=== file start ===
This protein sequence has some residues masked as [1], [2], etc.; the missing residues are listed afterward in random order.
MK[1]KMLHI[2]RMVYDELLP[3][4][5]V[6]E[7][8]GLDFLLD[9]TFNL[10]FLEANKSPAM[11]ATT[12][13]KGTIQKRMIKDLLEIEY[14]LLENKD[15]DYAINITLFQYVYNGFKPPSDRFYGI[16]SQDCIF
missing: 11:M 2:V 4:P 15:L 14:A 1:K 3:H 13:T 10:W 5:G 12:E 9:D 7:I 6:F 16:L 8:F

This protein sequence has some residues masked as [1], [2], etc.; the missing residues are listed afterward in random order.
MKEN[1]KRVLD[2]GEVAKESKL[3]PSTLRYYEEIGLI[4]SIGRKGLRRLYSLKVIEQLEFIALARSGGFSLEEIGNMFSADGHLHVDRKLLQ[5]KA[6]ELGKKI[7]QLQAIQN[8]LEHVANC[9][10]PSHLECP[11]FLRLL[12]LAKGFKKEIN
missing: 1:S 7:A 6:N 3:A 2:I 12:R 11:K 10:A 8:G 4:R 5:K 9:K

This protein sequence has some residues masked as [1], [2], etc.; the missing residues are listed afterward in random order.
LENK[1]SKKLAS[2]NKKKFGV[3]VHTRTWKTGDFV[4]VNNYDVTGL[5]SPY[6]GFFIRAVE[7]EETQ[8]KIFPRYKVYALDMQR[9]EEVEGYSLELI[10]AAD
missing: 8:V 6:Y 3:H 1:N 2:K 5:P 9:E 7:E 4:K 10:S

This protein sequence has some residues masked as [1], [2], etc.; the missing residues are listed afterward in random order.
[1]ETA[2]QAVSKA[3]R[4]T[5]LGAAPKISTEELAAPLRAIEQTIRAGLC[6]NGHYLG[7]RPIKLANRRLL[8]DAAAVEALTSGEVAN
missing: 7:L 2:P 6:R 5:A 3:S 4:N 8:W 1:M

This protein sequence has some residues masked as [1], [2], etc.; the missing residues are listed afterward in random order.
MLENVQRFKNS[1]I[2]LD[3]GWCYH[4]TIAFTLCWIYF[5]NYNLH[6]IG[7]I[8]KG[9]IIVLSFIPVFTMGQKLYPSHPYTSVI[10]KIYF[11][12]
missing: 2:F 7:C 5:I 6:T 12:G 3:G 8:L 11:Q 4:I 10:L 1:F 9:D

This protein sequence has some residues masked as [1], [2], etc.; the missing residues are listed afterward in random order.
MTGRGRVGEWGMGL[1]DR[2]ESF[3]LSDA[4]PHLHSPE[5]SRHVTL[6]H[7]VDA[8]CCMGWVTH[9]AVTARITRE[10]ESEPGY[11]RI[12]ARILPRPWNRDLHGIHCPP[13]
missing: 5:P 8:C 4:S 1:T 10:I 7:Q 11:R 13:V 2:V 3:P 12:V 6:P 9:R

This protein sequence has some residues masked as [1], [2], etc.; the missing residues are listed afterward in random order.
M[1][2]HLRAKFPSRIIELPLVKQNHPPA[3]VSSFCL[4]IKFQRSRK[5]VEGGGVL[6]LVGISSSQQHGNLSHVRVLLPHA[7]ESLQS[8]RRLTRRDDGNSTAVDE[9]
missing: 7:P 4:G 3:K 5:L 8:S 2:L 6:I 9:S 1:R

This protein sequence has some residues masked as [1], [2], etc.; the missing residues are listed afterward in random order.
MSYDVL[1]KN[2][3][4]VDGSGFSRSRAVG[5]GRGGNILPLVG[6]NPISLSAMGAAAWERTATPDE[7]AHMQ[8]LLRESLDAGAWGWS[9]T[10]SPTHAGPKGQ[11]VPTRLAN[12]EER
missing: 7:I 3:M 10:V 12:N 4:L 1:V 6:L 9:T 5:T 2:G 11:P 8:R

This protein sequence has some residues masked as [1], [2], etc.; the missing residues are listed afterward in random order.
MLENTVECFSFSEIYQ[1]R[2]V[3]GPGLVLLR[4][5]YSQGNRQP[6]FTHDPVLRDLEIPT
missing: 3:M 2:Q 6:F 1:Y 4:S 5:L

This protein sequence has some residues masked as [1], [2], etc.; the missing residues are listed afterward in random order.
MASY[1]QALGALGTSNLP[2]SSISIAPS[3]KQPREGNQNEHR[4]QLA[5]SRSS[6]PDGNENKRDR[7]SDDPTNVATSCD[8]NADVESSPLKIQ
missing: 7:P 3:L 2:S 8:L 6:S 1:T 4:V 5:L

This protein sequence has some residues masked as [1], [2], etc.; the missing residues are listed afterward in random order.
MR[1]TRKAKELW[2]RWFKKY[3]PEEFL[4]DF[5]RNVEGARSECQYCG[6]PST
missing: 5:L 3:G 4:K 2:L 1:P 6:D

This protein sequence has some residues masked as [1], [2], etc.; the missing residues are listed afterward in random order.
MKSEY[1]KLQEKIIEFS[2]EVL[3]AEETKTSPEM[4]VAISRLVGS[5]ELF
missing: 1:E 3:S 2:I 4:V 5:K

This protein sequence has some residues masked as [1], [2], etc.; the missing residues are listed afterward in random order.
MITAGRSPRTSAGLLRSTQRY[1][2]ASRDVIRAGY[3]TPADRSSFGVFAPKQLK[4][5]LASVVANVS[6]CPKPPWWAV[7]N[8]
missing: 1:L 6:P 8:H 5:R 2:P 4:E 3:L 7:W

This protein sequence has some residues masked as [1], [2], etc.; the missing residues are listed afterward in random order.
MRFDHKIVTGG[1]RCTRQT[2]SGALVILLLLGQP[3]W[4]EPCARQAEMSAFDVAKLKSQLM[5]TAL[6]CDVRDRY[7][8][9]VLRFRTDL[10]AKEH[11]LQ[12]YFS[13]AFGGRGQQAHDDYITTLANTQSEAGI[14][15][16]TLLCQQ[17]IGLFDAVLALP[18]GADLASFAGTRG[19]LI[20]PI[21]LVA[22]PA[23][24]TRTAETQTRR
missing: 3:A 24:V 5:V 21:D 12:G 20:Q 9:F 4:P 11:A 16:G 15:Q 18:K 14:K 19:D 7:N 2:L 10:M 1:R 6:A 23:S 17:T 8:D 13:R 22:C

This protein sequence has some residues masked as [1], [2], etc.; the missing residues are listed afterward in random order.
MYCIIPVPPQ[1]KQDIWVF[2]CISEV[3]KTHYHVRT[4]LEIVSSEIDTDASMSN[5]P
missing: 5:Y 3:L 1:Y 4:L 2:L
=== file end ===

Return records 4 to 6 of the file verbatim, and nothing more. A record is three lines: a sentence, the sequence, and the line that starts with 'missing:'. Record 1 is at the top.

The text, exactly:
This protein sequence has some residues masked as [1], [2], etc.; the missing residues are listed afterward in random order.
[1]ETA[2]QAVSKA[3]R[4]T[5]LGAAPKISTEELAAPLRAIEQTIRAGLC[6]NGHYLG[7]RPIKLANRRLL[8]DAAAVEALTSGEVAN
missing: 7:L 2:P 6:R 5:A 3:S 4:N 8:W 1:M

This protein sequence has some residues masked as [1], [2], etc.; the missing residues are listed afterward in random order.
MLENVQRFKNS[1]I[2]LD[3]GWCYH[4]TIAFTLCWIYF[5]NYNLH[6]IG[7]I[8]KG[9]IIVLSFIPVFTMGQKLYPSHPYTSVI[10]KIYF[11][12]
missing: 2:F 7:C 5:I 6:T 12:G 3:G 8:L 11:Q 4:I 10:L 1:F 9:D

This protein sequence has some residues masked as [1], [2], etc.; the missing residues are listed afterward in random order.
MTGRGRVGEWGMGL[1]DR[2]ESF[3]LSDA[4]PHLHSPE[5]SRHVTL[6]H[7]VDA[8]CCMGWVTH[9]AVTARITRE[10]ESEPGY[11]RI[12]ARILPRPWNRDLHGIHCPP[13]
missing: 5:P 8:C 4:S 1:T 10:I 7:Q 11:R 13:V 2:V 3:P 12:V 6:P 9:R